Government reaffirms commitment to onshore wind

There have been a number of positive developments in the renewables industry this week. Firstly, David Cameron rebuffed claims made by some of his backbench MPs that onshore wind power was “inefficient” and that the subsidy rates for both onshore wind farms and single turbine developments should be cut drastically. The backbenchers had submitted a letter to the Prime Minister outlining their complaints and this week they met with Cameron and some senior cabinet ministers to discuss the issue. The result of which was a reaffirmation  of the Coalition Government’s commitment to renewable energy. Cameron stated that there were “perfectly hard-headed reasons for supporting onshore wind“:

Onshore wind plays a role in a balanced UK electricity mix, alongside gas, nuclear, cleaner coal and other forms of renewable energy. A portfolio of different supplies enhances energy security and prevents the UK from becoming over-reliant on gas imports.

“I am also determined that we seize the economic opportunities in renewable energy supply chains as the global race for capital in low-carbon sectors intensifies.”

Minister for Energy and Climate Change, Greg Barker took much the same line, stating:

“The coalition is determined to drive ambitious green growth and this is putting our money where our mouth is. This cash shows we are really shifting gear when it comes to supporting innovation and offshore wind. Making wind turbines more efficient is common sense  and will help bring down the costs of making them more attractive to build and helping us increase the amount of electricity we get from clean, green sources.”

A Downing Street spokesman released the following statement on the meeting between the Prime Minister and his backbenchers:

“The Prime Minister, DECC [Department of Energy and Climate Change] Minister Charles Hendry and DCLG [Department of Communities and Local Government] Minster Greg Clark met Chris Heaton-Harris and several other MPs today. The aim of meetings like this is to give backbench MPs a chance to get a better understanding of government policy and constructively engage with ministers on issues. The PM routinely meets with backbench MPs to discuss issues of importance to them.”

Secondly, it was announced that leading industry body RenewableUK and the country’s biggest trade union Unite had signed a “memorandum of understanding” with each other.

This means that the two organisations will campaign together for increased government and investor commitment to British green growth.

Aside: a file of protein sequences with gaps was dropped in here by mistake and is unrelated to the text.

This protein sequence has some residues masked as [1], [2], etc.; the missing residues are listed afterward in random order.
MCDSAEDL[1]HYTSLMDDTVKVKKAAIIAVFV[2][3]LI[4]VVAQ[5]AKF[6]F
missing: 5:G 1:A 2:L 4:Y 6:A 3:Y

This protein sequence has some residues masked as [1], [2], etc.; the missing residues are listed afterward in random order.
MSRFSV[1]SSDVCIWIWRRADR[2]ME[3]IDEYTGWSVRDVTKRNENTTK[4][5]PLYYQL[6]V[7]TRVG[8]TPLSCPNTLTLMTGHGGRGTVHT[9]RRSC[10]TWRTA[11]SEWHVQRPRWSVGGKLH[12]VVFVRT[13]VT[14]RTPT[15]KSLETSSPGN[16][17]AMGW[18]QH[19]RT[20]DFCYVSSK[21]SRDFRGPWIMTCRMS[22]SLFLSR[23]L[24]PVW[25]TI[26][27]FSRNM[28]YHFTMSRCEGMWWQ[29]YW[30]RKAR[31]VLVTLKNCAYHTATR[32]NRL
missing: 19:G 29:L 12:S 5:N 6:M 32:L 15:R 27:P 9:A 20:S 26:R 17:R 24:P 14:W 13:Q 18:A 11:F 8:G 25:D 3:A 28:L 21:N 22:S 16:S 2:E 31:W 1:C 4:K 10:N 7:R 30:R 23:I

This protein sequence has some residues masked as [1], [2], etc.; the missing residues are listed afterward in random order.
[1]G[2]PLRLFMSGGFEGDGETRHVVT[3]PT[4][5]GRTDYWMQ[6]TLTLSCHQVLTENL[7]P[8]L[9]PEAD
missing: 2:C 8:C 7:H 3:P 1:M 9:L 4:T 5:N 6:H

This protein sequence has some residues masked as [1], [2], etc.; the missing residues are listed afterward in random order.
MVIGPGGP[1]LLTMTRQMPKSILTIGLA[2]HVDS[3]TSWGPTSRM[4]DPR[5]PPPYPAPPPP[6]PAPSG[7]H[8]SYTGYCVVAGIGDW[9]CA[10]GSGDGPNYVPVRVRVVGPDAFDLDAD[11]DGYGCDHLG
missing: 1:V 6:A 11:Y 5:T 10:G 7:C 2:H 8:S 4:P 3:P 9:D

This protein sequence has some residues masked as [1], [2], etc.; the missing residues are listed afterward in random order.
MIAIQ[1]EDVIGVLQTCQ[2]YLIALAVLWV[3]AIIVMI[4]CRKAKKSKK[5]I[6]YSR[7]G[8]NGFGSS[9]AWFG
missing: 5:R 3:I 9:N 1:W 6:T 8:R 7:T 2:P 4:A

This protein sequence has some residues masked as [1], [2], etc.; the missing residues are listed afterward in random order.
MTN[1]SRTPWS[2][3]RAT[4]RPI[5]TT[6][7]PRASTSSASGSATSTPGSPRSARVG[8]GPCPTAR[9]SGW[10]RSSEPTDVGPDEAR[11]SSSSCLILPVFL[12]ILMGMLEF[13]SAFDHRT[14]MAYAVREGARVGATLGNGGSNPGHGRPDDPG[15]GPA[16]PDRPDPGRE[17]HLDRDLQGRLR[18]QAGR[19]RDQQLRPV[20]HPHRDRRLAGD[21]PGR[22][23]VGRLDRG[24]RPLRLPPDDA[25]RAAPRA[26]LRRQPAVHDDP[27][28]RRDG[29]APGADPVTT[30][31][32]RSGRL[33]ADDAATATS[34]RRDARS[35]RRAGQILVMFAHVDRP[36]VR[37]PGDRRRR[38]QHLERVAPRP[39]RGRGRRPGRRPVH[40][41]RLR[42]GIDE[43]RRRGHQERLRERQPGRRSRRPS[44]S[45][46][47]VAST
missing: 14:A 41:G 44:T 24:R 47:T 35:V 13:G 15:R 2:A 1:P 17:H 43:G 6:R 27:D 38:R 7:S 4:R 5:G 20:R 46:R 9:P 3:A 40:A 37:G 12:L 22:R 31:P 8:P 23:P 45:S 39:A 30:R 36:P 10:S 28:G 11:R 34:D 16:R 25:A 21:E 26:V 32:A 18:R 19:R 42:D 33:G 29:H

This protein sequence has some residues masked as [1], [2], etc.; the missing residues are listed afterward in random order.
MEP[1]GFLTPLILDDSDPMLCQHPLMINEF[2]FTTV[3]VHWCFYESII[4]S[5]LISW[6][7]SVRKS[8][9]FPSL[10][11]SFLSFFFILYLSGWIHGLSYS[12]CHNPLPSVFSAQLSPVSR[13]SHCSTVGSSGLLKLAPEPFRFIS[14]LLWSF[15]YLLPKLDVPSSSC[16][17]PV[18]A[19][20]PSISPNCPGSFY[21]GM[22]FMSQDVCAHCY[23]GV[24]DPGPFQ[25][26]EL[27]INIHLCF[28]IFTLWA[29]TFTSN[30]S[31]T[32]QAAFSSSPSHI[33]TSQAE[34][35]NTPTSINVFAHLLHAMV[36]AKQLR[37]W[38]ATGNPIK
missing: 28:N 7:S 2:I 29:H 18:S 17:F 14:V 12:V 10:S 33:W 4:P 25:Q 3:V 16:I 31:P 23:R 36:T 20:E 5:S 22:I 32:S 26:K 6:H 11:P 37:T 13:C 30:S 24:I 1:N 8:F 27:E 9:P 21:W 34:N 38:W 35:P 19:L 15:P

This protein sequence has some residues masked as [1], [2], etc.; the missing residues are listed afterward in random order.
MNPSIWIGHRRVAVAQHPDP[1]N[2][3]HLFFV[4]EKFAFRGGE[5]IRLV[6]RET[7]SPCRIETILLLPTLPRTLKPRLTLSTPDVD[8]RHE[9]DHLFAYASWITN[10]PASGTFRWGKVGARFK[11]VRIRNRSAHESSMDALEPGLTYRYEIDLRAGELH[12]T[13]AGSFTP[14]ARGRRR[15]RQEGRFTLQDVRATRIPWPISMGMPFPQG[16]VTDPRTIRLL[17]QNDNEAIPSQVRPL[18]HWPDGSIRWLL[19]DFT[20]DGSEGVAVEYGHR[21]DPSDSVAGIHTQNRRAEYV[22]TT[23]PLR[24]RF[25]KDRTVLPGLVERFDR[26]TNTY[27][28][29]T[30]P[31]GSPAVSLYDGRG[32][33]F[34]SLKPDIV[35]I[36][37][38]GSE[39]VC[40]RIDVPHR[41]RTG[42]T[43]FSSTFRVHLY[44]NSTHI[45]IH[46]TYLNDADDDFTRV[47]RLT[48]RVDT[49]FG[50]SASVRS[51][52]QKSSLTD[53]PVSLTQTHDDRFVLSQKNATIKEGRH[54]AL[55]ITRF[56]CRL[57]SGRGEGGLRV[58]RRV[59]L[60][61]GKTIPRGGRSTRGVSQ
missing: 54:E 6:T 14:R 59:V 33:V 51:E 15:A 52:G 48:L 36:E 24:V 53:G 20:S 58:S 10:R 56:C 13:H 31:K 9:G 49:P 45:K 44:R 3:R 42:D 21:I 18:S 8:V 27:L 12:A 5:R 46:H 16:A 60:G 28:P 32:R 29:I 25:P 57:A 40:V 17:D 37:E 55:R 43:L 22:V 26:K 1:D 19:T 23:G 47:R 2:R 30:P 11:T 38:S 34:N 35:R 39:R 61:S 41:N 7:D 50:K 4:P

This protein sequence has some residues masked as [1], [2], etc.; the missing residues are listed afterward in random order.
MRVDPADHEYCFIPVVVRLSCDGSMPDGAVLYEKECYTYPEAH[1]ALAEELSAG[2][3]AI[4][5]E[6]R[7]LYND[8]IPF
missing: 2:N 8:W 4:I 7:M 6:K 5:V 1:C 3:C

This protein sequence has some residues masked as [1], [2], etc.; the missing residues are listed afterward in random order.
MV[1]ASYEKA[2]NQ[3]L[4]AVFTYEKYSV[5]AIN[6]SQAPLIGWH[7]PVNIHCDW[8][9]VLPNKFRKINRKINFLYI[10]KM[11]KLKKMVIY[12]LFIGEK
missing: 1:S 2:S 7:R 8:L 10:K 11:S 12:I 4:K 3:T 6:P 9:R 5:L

RenewableUK’s chief executive Maria McCaffrey commented:

“The expansion of the wind, wave and tidal industry has the potential to generate up to 120,000 jobs over the next ten years, both directly and through the UK-based supply chain that is growing alongside the industry. Many of the new opportunities the offshore wind industry in particular will generate will be in the old industrial areas along our coastline-areas badly in need of new employment. Working with Unite the union, who will represent many of these future workers, will help us achieve this vision.”

Unite national officer for energy,  Kevin Coyne remarked:

“As the largest union in the UK energy sector, with members in every form of power generation and distribution. Unite is exceptionally mindful of the massive potential for growth and employment the renewable energy sector provides. Unite is committed to support the UK wind, wave and tidal industries to ensure that they create long term skilled employment opportunites. Unite looks forward to working with RenewableUK and its member companies to the mutual benefit of the industry and the workforce.”

It is hoped that a concentrated campaign from Unite could serve to really promote the renewables industry as a creator of large amounts of jobs.

Finally, a word from our own CEO Mark Wilson, quoted in a Guardian article which can be found here. He outlines the benefits medium scale onshore wind turbines can bring to farmers and landowners across the country:

“It’s like the industrial revolution now. Everyone is now trying to get in on it. It’s evolved, and we are seeing a much fairer distribution of wealth.”

With 13GW of renewable energy expected to be installed in the UK by 2020 it is very good news that government and other relevant bodies have reaffirmed their commitment to the industry.

Scottish Government announces new strategy for offshore renewables; wind, wave and tidal